Key contract wins under its belt include John Lewis Partnership, MG Rover, Reebok, Pharmacia, ANC, Powerhouse and Nichols.
It has launched a programme recruiting specialist staff and introduced system enhancements, a greater emphasis on training and a wider product portfolio.
Adam Trevaskus, the new general manager of Whitechapel, believes the key to making structured personal car schemes a more widely accepted part of the vehicle funding market is through making them appear more approachable and user friendly. And this new approach is needed if ambitious growth targets are to be met.
Trevaskus said: 'In the past, there has been an air of mystery about the organisation, but we expect to be more open about our services.'
Instead of intellectual property remaining with a few employees, the infrastructure has been changed at Whitechapel to spread knowledge of the intricacies of the scheme more widely within the company. As more people understand the scheme, they can explain the benefits to more customers.
Trevaskus said: 'Our expectation is that Whitechapel will make up 20% of unit turnover at Lloyds TSB autolease. When Lloyds TSB autolease acquired Whitechapel, we knew it had potential. The fleet services available from Lloyds TSB autolease would fit into with Whitechapel's services to provide a wide-ranging strategic fleet cost control service. Employee car schemes are not a cure-all. They are part of an overall solution that includes a number of services, ranging from traditional contract hire to peripheral products, such as accident management.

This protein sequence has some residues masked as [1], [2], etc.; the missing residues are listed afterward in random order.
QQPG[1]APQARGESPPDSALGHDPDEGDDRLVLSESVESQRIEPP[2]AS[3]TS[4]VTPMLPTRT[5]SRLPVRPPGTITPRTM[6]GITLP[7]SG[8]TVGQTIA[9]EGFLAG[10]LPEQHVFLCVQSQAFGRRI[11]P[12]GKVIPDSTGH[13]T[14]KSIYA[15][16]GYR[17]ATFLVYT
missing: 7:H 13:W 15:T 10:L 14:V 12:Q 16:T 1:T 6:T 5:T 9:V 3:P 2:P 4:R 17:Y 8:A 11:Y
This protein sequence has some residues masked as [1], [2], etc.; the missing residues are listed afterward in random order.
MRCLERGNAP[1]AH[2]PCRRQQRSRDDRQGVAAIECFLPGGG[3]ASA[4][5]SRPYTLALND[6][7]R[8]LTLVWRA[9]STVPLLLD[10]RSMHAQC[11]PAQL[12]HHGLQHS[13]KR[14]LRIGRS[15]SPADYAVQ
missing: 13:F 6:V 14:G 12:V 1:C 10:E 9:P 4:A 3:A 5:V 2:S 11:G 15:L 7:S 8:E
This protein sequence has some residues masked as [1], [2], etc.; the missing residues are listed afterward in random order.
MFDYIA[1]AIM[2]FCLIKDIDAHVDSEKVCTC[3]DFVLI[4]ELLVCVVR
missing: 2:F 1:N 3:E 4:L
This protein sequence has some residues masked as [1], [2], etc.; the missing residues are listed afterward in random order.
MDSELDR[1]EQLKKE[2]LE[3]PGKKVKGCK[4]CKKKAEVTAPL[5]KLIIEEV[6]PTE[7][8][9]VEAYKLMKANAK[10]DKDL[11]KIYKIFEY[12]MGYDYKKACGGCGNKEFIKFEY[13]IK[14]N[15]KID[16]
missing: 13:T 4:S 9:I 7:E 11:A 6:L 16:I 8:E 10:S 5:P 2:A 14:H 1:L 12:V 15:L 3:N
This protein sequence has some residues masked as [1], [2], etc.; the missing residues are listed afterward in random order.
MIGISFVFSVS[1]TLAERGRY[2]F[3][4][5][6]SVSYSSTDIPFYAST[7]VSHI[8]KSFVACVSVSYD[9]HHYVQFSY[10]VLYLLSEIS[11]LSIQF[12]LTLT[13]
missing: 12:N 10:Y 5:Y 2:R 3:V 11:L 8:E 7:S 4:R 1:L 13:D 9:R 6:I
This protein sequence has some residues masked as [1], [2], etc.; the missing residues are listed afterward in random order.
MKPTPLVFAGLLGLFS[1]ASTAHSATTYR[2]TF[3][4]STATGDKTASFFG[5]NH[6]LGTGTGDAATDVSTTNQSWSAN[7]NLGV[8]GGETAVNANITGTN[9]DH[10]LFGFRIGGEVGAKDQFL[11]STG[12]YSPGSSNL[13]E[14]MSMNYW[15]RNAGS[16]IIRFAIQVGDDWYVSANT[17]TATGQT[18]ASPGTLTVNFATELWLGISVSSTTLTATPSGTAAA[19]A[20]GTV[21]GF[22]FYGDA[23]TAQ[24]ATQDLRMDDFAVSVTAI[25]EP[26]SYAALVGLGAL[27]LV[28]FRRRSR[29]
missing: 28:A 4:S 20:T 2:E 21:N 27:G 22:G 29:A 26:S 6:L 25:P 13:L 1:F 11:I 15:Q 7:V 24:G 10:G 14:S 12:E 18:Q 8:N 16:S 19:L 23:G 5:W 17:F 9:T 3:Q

'However, we say it is not the telling, it is in the doing, so making sure the scheme works for customers is a key priority.'
Following the recent investment, Whitechapel now employs 60 dedicated people, claimed to be the largest in its sector. Key stages in introducing the scheme to clients have been divided between different teams.
There is a business development team to get commitment from customers, followed by a consultancy team which works on feasibility and design, part of which is carried out free during initial discussions with customers.
Trevaskus added: 'We have recruited staff from the big four accounting firms. They have the skills to deliver, manage and implement this process as well as the expertise to review and improve existing schemes.